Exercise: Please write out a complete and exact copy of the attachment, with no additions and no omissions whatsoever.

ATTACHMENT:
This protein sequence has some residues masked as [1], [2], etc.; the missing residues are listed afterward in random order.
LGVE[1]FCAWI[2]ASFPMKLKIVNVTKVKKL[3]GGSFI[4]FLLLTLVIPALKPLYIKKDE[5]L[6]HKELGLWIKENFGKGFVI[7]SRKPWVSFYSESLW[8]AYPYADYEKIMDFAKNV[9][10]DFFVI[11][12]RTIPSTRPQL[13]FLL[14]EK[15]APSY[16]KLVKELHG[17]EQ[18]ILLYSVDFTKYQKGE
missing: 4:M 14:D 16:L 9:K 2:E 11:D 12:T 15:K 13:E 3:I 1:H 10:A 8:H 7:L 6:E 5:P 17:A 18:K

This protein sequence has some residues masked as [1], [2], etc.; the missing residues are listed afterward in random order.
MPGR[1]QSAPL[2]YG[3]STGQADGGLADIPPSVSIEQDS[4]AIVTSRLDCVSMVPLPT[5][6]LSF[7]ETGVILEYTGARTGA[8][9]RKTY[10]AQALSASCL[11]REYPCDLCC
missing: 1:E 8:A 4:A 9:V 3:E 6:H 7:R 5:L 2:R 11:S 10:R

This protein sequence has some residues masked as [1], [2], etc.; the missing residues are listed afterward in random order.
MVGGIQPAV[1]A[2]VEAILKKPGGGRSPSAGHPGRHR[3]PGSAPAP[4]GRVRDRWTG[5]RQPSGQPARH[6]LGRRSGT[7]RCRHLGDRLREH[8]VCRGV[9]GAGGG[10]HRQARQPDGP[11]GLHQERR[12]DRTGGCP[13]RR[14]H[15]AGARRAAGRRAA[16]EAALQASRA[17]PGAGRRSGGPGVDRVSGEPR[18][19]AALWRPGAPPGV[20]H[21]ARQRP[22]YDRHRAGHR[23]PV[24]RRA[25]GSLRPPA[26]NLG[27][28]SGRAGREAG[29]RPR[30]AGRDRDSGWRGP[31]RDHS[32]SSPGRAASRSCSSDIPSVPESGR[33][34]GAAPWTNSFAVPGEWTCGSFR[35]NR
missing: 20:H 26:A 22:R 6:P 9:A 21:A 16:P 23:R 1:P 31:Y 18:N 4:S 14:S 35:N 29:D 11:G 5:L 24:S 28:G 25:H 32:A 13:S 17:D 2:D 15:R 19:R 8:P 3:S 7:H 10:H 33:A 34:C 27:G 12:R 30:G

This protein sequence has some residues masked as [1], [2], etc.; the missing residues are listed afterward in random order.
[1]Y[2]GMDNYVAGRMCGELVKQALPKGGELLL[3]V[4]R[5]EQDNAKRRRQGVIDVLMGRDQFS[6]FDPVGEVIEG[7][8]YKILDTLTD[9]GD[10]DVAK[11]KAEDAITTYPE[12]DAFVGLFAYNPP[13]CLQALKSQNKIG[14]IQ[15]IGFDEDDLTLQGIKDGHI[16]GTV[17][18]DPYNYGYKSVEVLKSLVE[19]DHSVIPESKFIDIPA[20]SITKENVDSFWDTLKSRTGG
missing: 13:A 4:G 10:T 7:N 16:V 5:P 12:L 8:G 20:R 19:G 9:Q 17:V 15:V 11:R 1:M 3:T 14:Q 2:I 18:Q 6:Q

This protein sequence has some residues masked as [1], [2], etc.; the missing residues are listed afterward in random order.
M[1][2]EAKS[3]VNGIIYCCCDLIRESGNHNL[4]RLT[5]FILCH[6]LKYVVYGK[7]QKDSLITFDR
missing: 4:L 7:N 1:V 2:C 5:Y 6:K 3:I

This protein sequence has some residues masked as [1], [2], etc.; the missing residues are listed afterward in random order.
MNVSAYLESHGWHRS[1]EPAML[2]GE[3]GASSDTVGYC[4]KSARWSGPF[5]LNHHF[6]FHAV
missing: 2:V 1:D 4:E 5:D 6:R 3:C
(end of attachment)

This protein sequence has some residues masked as [1], [2], etc.; the missing residues are listed afterward in random order.
LGVE[1]FCAWI[2]ASFPMKLKIVNVTKVKKL[3]GGSFI[4]FLLLTLVIPALKPLYIKKDE[5]L[6]HKELGLWIKENFGKGFVI[7]SRKPWVSFYSESLW[8]AYPYADYEKIMDFAKNV[9][10]DFFVI[11][12]RTIPSTRPQL[13]FLL[14]EK[15]APSY[16]KLVKELHG[17]EQ[18]ILLYSVDFTKYQKGE
missing: 4:M 14:D 16:L 9:K 2:E 11:D 12:T 15:K 13:E 3:I 1:H 10:A 8:H 7:L 6:E 5:P 17:A 18:K

This protein sequence has some residues masked as [1], [2], etc.; the missing residues are listed afterward in random order.
MPGR[1]QSAPL[2]YG[3]STGQADGGLADIPPSVSIEQDS[4]AIVTSRLDCVSMVPLPT[5][6]LSF[7]ETGVILEYTGARTGA[8][9]RKTY[10]AQALSASCL[11]REYPCDLCC
missing: 1:E 8:A 4:A 9:V 3:E 6:H 7:R 5:L 2:R 11:S 10:R

This protein sequence has some residues masked as [1], [2], etc.; the missing residues are listed afterward in random order.
MVGGIQPAV[1]A[2]VEAILKKPGGGRSPSAGHPGRHR[3]PGSAPAP[4]GRVRDRWTG[5]RQPSGQPARH[6]LGRRSGT[7]RCRHLGDRLREH[8]VCRGV[9]GAGGG[10]HRQARQPDGP[11]GLHQERR[12]DRTGGCP[13]RR[14]H[15]AGARRAAGRRAA[16]EAALQASRA[17]PGAGRRSGGPGVDRVSGEPR[18][19]AALWRPGAPPGV[20]H[21]ARQRP[22]YDRHRAGHR[23]PV[24]RRA[25]GSLRPPA[26]NLG[27][28]SGRAGREAG[29]RPR[30]AGRDRDSGWRGP[31]RDHS[32]SSPGRAASRSCSSDIPSVPESGR[33][34]GAAPWTNSFAVPGEWTCGSFR[35]NR
missing: 20:H 26:A 22:R 6:P 9:A 21:A 16:P 23:R 1:P 31:Y 18:N 4:S 14:S 35:N 29:D 11:G 5:L 24:S 28:G 25:H 32:A 13:S 17:D 2:D 15:R 19:R 8:P 3:S 7:H 10:H 33:A 34:C 27:G 12:R 30:G

This protein sequence has some residues masked as [1], [2], etc.; the missing residues are listed afterward in random order.
[1]Y[2]GMDNYVAGRMCGELVKQALPKGGELLL[3]V[4]R[5]EQDNAKRRRQGVIDVLMGRDQFS[6]FDPVGEVIEG[7][8]YKILDTLTD[9]GD[10]DVAK[11]KAEDAITTYPE[12]DAFVGLFAYNPP[13]CLQALKSQNKIG[14]IQ[15]IGFDEDDLTLQGIKDGHI[16]GTV[17][18]DPYNYGYKSVEVLKSLVE[19]DHSVIPESKFIDIPA[20]SITKENVDSFWDTLKSRTGG
missing: 13:A 4:G 10:T 7:N 16:V 5:P 12:L 8:G 20:R 19:G 9:Q 17:V 15:V 11:R 1:M 3:T 14:Q 2:I 18:Q 6:Q

This protein sequence has some residues masked as [1], [2], etc.; the missing residues are listed afterward in random order.
M[1][2]EAKS[3]VNGIIYCCCDLIRESGNHNL[4]RLT[5]FILCH[6]LKYVVYGK[7]QKDSLITFDR
missing: 4:L 7:N 1:V 2:C 5:Y 6:K 3:I

This protein sequence has some residues masked as [1], [2], etc.; the missing residues are listed afterward in random order.
MNVSAYLESHGWHRS[1]EPAML[2]GE[3]GASSDTVGYC[4]KSARWSGPF[5]LNHHF[6]FHAV
missing: 2:V 1:D 4:E 5:D 6:R 3:C